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Verb Tenses: The Past Perfect

Verb Tenses: The Past Perfect

The Past Perfect tense in English is composed of two parts: the past tense of the verb to have (had) + the past participle of the main verb.

Subject, had, past participle
We had decided…

Affirmative
She had given.

Negative
We hadn’t asked.

Interrogative
Had they arrived?

Interrogative negative
Hadn’t you finished?

Example: to decide, Past perfect
Affirmative, Negative, Interrogative
I had decided. I hadn’t decided. Had I decided?
You had decided. You hadn’t decided. Had you decided?
He, she, it had decided. He hadn’t decided. Had she decided?
We had decided. We hadn’t decided. Had we decided?
You had decided. You hadn’t decided. Had you decided?
They had decided. They hadn’t decided. Had they decided?

Past perfect, function
The past perfect refers to a time earlier than before now. It is used to make it clear that one event happened before another in the past. It does not matter which event is mentioned first – the tense makes it clear which one happened first.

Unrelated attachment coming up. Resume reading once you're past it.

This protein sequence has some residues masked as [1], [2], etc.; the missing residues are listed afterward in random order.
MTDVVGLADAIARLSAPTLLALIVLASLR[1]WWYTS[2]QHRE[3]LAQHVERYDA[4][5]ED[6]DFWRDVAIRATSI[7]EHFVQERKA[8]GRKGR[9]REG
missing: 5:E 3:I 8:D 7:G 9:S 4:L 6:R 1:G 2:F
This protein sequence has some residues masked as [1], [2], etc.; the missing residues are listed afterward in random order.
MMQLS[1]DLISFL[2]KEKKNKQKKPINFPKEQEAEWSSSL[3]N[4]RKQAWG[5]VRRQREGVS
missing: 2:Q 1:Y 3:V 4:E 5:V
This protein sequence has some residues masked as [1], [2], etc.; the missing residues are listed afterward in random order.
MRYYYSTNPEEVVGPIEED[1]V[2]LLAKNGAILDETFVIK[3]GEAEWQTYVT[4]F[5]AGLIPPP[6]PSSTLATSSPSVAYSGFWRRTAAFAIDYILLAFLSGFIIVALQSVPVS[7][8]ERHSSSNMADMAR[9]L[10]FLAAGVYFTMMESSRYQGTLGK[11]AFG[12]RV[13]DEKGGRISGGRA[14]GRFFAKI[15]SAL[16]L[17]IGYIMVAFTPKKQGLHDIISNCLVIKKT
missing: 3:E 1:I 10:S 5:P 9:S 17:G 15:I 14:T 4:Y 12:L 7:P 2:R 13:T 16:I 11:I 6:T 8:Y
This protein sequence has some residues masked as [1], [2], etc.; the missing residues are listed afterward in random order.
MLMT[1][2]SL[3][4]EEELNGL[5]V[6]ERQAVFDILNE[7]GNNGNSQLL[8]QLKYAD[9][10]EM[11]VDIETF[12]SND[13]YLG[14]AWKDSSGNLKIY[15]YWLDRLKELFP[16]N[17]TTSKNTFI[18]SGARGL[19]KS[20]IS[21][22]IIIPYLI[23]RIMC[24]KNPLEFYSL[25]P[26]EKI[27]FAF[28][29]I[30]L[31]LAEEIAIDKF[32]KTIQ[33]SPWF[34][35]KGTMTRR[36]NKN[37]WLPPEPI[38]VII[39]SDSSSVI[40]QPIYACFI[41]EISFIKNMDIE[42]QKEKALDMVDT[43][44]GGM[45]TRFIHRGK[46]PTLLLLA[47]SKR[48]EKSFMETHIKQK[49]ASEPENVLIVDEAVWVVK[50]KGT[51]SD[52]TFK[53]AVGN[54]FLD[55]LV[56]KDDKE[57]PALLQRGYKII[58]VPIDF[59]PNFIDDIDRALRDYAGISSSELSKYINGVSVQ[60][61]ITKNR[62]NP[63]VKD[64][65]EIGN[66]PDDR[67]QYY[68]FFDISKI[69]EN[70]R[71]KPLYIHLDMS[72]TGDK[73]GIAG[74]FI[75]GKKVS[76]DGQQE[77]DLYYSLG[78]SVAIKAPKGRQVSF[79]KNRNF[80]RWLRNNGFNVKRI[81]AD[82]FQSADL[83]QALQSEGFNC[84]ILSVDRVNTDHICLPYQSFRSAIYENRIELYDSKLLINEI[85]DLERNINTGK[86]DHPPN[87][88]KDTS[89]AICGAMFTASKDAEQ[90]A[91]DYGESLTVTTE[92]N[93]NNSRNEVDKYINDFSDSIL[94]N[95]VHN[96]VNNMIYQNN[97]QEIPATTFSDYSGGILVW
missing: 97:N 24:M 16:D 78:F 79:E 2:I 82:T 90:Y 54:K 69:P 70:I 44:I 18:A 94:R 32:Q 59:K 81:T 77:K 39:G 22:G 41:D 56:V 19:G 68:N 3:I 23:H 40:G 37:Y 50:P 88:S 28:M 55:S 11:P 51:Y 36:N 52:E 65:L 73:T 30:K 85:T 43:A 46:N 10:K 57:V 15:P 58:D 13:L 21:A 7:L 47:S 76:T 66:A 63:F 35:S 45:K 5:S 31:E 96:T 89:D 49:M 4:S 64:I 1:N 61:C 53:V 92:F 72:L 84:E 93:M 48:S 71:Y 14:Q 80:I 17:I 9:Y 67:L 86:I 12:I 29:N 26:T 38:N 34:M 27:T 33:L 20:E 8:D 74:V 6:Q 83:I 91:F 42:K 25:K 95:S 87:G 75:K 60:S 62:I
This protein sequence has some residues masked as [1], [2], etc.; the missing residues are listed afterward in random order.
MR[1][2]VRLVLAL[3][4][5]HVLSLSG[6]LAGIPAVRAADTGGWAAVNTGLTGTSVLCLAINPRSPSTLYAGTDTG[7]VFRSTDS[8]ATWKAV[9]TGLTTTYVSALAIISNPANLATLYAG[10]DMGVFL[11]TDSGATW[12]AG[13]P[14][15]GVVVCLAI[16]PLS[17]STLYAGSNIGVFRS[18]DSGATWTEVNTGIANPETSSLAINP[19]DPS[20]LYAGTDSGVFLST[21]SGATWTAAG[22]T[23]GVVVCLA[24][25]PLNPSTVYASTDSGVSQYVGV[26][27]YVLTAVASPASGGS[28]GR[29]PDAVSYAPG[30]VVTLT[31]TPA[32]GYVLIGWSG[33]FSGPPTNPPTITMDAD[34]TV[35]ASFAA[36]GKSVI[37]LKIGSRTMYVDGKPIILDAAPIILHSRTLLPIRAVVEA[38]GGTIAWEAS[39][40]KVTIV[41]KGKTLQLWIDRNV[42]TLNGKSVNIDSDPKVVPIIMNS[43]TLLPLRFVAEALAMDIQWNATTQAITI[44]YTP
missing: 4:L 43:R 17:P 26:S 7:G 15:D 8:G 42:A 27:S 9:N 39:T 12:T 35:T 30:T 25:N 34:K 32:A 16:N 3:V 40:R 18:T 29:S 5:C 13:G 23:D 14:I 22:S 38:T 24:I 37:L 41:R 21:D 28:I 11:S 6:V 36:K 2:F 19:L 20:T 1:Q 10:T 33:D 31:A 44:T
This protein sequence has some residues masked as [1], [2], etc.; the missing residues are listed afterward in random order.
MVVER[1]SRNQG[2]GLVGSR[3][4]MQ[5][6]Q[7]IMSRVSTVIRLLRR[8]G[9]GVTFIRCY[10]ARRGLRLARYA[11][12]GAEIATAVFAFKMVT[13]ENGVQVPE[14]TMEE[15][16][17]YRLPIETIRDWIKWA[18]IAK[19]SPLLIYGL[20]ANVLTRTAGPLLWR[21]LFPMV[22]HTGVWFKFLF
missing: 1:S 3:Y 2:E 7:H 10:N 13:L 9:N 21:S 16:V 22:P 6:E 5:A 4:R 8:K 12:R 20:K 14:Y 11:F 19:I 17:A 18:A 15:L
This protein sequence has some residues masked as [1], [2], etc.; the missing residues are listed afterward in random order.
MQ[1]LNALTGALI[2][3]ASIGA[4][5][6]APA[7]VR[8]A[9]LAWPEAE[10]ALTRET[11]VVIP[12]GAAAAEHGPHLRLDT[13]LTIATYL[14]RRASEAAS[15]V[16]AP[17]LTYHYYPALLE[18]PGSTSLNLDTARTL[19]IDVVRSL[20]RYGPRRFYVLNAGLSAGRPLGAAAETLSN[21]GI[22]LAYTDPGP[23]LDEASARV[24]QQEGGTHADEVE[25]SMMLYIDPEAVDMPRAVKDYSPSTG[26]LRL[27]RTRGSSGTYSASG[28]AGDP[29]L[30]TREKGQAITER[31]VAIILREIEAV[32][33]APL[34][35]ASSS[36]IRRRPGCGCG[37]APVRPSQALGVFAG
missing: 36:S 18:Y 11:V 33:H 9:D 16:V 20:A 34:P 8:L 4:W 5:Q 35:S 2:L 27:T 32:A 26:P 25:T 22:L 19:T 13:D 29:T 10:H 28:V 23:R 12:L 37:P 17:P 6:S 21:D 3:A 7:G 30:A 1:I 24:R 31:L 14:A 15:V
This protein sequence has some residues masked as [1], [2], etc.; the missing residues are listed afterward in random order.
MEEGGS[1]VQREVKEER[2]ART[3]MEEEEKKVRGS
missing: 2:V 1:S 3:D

In these examples, Event A is the first or earliest event, Event B is the second or latest event:
Event B, Event B
a.
John had gone out when I arrived in the office.

Event A, Event B
b.
I had saved my document before the computer crashed.

Event A
c.
When they arrived we had already started cooking

Event B, Event A
d.
He was very tired because he hadn’t slept well.

Event B, Event A
Past perfect + just
‘Just’ is used with the past perfect to refer to an event that was only a short time earlier than before now, e.g.
The train had just left when I arrived at the station.
She had just left the room when the police arrived.
I had just put the washing out when it started to rain.

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